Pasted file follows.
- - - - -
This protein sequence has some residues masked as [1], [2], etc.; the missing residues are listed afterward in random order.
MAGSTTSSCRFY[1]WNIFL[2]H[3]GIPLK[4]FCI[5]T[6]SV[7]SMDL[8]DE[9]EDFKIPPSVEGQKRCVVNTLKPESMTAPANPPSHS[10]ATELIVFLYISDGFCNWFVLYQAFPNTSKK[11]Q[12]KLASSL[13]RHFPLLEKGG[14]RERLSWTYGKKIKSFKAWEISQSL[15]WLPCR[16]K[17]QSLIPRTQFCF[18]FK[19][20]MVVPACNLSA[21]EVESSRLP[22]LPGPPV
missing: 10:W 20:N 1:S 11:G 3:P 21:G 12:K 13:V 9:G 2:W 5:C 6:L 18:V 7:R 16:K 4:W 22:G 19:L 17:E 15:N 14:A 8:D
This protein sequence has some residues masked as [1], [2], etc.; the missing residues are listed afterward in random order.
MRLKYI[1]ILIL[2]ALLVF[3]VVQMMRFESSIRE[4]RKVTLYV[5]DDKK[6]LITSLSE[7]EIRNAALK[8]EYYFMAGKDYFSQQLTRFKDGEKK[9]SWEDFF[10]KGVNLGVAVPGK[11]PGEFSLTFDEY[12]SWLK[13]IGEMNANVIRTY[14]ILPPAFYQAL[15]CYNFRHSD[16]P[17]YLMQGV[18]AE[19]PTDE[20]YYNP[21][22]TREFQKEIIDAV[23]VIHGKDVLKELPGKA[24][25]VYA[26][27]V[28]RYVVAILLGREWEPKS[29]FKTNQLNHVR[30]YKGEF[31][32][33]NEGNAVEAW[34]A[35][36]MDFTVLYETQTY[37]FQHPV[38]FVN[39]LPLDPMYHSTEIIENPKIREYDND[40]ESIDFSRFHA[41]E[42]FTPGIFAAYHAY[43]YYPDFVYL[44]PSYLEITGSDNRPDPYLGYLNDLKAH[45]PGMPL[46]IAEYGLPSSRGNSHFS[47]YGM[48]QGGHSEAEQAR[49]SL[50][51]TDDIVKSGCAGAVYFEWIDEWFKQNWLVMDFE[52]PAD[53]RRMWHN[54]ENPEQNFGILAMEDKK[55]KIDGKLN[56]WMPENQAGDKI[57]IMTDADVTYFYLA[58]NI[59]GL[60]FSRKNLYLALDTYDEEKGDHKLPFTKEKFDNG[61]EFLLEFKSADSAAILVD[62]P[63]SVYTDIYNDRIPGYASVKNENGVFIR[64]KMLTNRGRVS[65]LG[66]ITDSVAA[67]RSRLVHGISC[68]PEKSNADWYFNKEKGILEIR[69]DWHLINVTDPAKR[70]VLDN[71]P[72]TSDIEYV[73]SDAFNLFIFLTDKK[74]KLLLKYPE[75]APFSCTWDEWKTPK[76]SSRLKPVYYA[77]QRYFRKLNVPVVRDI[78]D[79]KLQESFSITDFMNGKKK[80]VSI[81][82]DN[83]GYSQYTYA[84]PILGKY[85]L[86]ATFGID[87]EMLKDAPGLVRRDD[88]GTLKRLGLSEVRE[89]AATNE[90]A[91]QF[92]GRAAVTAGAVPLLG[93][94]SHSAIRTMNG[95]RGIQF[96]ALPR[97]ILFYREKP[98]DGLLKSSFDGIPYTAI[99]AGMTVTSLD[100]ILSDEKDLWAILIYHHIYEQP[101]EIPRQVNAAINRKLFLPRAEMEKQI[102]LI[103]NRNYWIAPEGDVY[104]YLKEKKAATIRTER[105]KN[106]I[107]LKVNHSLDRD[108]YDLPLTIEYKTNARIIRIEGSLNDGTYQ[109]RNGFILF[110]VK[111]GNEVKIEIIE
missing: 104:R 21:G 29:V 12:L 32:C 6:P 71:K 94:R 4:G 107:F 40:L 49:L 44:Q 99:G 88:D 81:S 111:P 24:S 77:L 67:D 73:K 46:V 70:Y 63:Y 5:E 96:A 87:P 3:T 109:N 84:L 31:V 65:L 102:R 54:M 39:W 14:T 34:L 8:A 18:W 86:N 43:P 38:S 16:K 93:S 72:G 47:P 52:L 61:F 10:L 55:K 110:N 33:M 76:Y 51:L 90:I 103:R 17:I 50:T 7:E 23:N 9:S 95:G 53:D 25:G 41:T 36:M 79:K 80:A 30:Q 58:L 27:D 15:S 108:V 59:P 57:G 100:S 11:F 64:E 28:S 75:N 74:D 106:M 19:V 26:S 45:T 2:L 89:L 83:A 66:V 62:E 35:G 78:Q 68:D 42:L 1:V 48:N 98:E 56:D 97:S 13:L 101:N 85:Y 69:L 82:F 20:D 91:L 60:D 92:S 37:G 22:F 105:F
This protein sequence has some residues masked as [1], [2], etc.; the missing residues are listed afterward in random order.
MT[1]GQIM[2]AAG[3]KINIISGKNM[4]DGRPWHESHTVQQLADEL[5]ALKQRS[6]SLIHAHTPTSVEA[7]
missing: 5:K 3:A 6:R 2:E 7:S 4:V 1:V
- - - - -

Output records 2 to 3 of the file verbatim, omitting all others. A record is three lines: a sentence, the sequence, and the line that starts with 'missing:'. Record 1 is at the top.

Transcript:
This protein sequence has some residues masked as [1], [2], etc.; the missing residues are listed afterward in random order.
MRLKYI[1]ILIL[2]ALLVF[3]VVQMMRFESSIRE[4]RKVTLYV[5]DDKK[6]LITSLSE[7]EIRNAALK[8]EYYFMAGKDYFSQQLTRFKDGEKK[9]SWEDFF[10]KGVNLGVAVPGK[11]PGEFSLTFDEY[12]SWLK[13]IGEMNANVIRTY[14]ILPPAFYQAL[15]CYNFRHSD[16]P[17]YLMQGV[18]AE[19]PTDE[20]YYNP[21][22]TREFQKEIIDAV[23]VIHGKDVLKELPGKA[24][25]VYA[26][27]V[28]RYVVAILLGREWEPKS[29]FKTNQLNHVR[30]YKGEF[31][32][33]NEGNAVEAW[34]A[35][36]MDFTVLYETQTY[37]FQHPV[38]FVN[39]LPLDPMYHSTEIIENPKIREYDND[40]ESIDFSRFHA[41]E[42]FTPGIFAAYHAY[43]YYPDFVYL[44]PSYLEITGSDNRPDPYLGYLNDLKAH[45]PGMPL[46]IAEYGLPSSRGNSHFS[47]YGM[48]QGGHSEAEQAR[49]SL[50][51]TDDIVKSGCAGAVYFEWIDEWFKQNWLVMDFE[52]PAD[53]RRMWHN[54]ENPEQNFGILAMEDKK[55]KIDGKLN[56]WMPENQAGDKI[57]IMTDADVTYFYLA[58]NI[59]GL[60]FSRKNLYLALDTYDEEKGDHKLPFTKEKFDNG[61]EFLLEFKSADSAAILVD[62]P[63]SVYTDIYNDRIPGYASVKNENGVFIR[64]KMLTNRGRVS[65]LG[66]ITDSVAA[67]RSRLVHGISC[68]PEKSNADWYFNKEKGILEIR[69]DWHLINVTDPAKR[70]VLDN[71]P[72]TSDIEYV[73]SDAFNLFIFLTDKK[74]KLLLKYPE[75]APFSCTWDEWKTPK[76]SSRLKPVYYA[77]QRYFRKLNVPVVRDI[78]D[79]KLQESFSITDFMNGKKK[80]VSI[81][82]DN[83]GYSQYTYA[84]PILGKY[85]L[86]ATFGID[87]EMLKDAPGLVRRDD[88]GTLKRLGLSEVRE[89]AATNE[90]A[91]QF[92]GRAAVTAGAVPLLG[93][94]SHSAIRTMNG[95]RGIQF[96]ALPR[97]ILFYREKP[98]DGLLKSSFDGIPYTAI[99]AGMTVTSLD[100]ILSDEKDLWAILIYHHIYEQP[101]EIPRQVNAAINRKLFLPRAEMEKQI[102]LI[103]NRNYWIAPEGDVY[104]YLKEKKAATIRTER[105]KN[106]I[107]LKVNHSLDRD[108]YDLPLTIEYKTNARIIRIEGSLNDGTYQ[109]RNGFILF[110]VK[111]GNEVKIEIIE
missing: 104:R 21:G 29:V 12:L 32:C 6:P 71:K 94:R 4:G 107:F 40:L 49:L 44:Q 99:G 88:D 81:S 111:P 24:S 77:L 67:D 73:K 46:V 70:Y 63:Y 5:E 96:A 87:P 3:T 109:N 84:L 31:V 65:L 102:R 54:M 39:W 14:T 34:L 8:A 18:W 86:N 43:P 38:S 16:K 93:S 72:G 47:P 52:L 61:F 10:L 55:K 110:N 33:M 76:Y 51:L 90:I 103:R 17:I 50:T 7:E 23:N 9:S 95:G 53:D 25:G 41:T 36:M 79:K 80:A 30:Q 58:L 27:D 15:S 108:V 59:P 57:G 100:S 11:F 64:E 28:S 75:N 74:D 106:M 19:V 26:S 45:T 2:L 89:L 83:A 66:V 62:E 35:G 78:Q 68:D 42:L 1:V 48:N 98:E 56:D 97:S 13:L 101:N 85:Y 69:L 82:F 20:D 91:L 60:D 92:S 37:G 22:F 105:F
This protein sequence has some residues masked as [1], [2], etc.; the missing residues are listed afterward in random order.
MT[1]GQIM[2]AAG[3]KINIISGKNM[4]DGRPWHESHTVQQLADEL[5]ALKQRS[6]SLIHAHTPTSVEA[7]
missing: 5:K 3:A 6:R 2:E 7:S 4:V 1:V